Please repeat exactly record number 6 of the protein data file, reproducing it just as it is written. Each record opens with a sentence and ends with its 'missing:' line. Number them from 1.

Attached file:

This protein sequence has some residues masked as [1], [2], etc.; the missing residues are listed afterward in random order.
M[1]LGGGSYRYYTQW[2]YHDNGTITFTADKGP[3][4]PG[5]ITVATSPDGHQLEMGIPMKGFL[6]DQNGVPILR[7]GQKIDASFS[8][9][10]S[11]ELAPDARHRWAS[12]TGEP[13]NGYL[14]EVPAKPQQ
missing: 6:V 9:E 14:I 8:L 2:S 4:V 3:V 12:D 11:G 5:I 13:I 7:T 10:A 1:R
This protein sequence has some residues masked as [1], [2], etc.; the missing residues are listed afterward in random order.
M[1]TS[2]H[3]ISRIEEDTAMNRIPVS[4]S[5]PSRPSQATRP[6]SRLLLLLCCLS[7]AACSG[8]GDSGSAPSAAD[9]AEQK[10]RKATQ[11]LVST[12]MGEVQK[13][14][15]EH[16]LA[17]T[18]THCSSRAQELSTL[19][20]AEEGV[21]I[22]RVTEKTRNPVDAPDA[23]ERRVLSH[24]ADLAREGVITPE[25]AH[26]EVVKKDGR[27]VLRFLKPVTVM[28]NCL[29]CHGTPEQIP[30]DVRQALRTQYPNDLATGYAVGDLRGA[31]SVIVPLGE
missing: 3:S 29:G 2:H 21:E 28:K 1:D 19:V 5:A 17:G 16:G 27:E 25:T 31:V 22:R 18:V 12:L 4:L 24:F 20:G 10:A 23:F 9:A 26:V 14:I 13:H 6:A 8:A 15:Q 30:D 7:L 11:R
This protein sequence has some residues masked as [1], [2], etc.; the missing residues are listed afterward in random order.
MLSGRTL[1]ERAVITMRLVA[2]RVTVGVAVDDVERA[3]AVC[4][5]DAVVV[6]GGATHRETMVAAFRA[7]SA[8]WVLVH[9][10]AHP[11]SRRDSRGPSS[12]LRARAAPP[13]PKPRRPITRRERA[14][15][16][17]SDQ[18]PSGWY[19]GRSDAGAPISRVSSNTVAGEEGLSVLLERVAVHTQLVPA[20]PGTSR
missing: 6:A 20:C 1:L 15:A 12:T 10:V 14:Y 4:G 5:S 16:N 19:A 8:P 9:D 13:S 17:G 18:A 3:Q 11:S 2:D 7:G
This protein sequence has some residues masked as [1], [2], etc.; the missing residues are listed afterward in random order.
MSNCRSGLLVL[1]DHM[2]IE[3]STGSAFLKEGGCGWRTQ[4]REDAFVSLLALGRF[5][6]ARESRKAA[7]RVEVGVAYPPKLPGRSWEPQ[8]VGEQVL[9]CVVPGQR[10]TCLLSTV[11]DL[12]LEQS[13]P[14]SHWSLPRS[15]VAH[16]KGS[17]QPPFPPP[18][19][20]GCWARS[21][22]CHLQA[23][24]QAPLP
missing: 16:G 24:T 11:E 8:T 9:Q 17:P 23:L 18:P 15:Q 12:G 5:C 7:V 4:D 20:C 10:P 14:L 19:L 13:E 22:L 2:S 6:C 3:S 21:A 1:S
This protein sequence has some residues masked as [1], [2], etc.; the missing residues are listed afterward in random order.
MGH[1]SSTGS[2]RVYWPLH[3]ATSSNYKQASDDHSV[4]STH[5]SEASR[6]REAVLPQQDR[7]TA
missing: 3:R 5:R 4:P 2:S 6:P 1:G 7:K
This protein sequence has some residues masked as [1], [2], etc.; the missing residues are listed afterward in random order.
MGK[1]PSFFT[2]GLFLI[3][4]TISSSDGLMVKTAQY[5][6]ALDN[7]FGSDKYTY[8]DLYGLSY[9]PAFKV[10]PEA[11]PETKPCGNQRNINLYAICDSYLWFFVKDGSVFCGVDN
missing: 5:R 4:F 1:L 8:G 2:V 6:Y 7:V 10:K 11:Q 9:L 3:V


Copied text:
This protein sequence has some residues masked as [1], [2], etc.; the missing residues are listed afterward in random order.
MGK[1]PSFFT[2]GLFLI[3][4]TISSSDGLMVKTAQY[5][6]ALDN[7]FGSDKYTY[8]DLYGLSY[9]PAFKV[10]PEA[11]PETKPCGNQRNINLYAICDSYLWFFVKDGSVFCGVDN
missing: 5:R 4:F 1:L 8:G 2:V 6:Y 7:V 10:K 11:Q 9:L 3:V